In only a matter of months, the coronavirus (COVID-19) has taken a shocking toll on the United States. But no one is bearing the brunt of the crisis more than medical professionals and institutions. Far from being a singular problem, the pandemic has exasperated and worsened many of the challenges US healthcare has struggled with for years.
Thankfully, it is also giving us clues for a path forward.
Before COVID-19: The Already Changing Face of Healthcare
With an aging population, rising expectations from patients, and an ever more complex and shifting landscape of political scrutiny, healthcare has already seen a continuing era of transition for over a decade. Many of the challenges facing practices stem from just that—a need to adapt.
At the same time, patients are beginning to expect the same convenience and immediacy from their physicians that they experience with other services online. When more of us every day are paying our bills, buying groceries, and streaming movies all with just a few clicks online, inefficiency and delays due to outdated record-keeping at our local clinic become harder to tolerate.
However, as practices embrace new technology, new challenges emerge. From ransomware attacks to data theft, healthcare institutions are a target for cyberattacks the world over. Back in 2018, Sutter Health, one of the more prominent healthcare systems in California, reported over 87 billion annual cyberthreats. And numbers such as that have only gotten worse in the years since.
These were the challenges physicians and experts around the world were rising to face when suddenly everything changed.
During COVID-19: Greater the Challenge, Greater the Determination
Staffing shortages were far too common, even before a historic surge in patients. While more impacted medical institutions have struggled to handle the dramatic increase in need, that is only the beginning of the challenges facing the industry at large.
With stay-at-home orders across the country and now almost 15% of American workers unemployed, we’re still in the early stages of calculating the wider effects of COVID-19. But the immediate consequences are clearly visible.
Often, losing your job means losing your insurance. Either way, economic struggle also means patients are warier of high medical costs. At the same time, as elective procedures have been banned and patients postpone general care due to fear of the coronavirus, providers nationwide have been forced to furlough staff or close entirely. And these have only further restricted the country’s pandemic response. Add in the frightening advent of coronavirus related cyberattacks, and circumstances look understandably bleak.
Grappling with these unprecedented challenges, however, is driving an industry-wide wave of adaptation. Despite steady growth over the past few years, HIPAA-compliant Telehealth technology has now vaulted to the forefront of medical practice. A recent study already found 33% of patients would leave their physician for a different one that offered Telehealth options. Seemingly tailor-made for social distancing, Telehealth can shorten wait times, improve access to care, and—thanks to the new price parity support from CMS and major insurers—help financially bolster your practice.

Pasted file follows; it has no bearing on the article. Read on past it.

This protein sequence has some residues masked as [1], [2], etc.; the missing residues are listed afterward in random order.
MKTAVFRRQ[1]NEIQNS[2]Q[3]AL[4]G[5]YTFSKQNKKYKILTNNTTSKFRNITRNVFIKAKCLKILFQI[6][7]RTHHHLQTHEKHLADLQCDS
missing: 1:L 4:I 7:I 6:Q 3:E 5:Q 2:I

Along with Telehealth, patients are also gravitating toward other healthcare technologies, seeking the convenience and reliability that has become so essential for day-to-day life in a pandemic. Best of all, though, the healthcare industry is already in a position to deliver what patients are looking for.
Healthcare cybersecurity companies are rising to the occasion. Cloud hosting enables your practice to work remotely with ease. Meanwhile, online appointment booking, simplified payment processing, patient portals, and electronic prescriptions aren’t fundamentally new, but their implementation is already playing a crucial role in helping practices.
With these developments in mind, Meditab has assembled what we see as the EHR features needed most to give practices and patients the stability and peace of mind they need.
After COVID-19: A New Normal, and a Better Healthcare System
The same challenges the healthcare industry struggled with before the pandemic are just as troublesome today. However, the same solutions that are helping us during this crisis are also showing us a better way to provide care. The ideal patient journey during COVID-19 prioritizes efficiency, transparency, patient engagement, and quality. The same can be true afterward as well.
Connecting with modern patients in greater numbers, while eliminating barriers to healthcare and staying financially stable, has always been the goal. With the cascade of changes brought on by the coronavirus pandemic, it’s now possible.
As the United States recovers in the years ahead and faces what some experts fear could be multiple waves of the disease, having these technologies in place won’t just be a luxury, it will be a necessity. Physician burnout, disruption to hiring, and the fallout from closed practices are all very real factors we will have to grapple with. Thankfully, increasing efficiency and driving patient satisfaction will help with those too.
And the benefits don’t stop there. Throughout the pandemic, misinformation has run rampant, and it’s a trend that will continue. With so many lives depending on a coronavirus vaccine, for instance, misguided efforts such as the anti-vaccine movement pose a real threat to public health. Ensuring easy and more convenient access to care will go a long way in keeping everyone informed and safe.
Small changes like that are the elements that will build up into a stronger, better healthcare system. Equipped with the lessons we have learned throughout the pandemic and embracing new tools, the healthcare systems of the future are already fast approaching.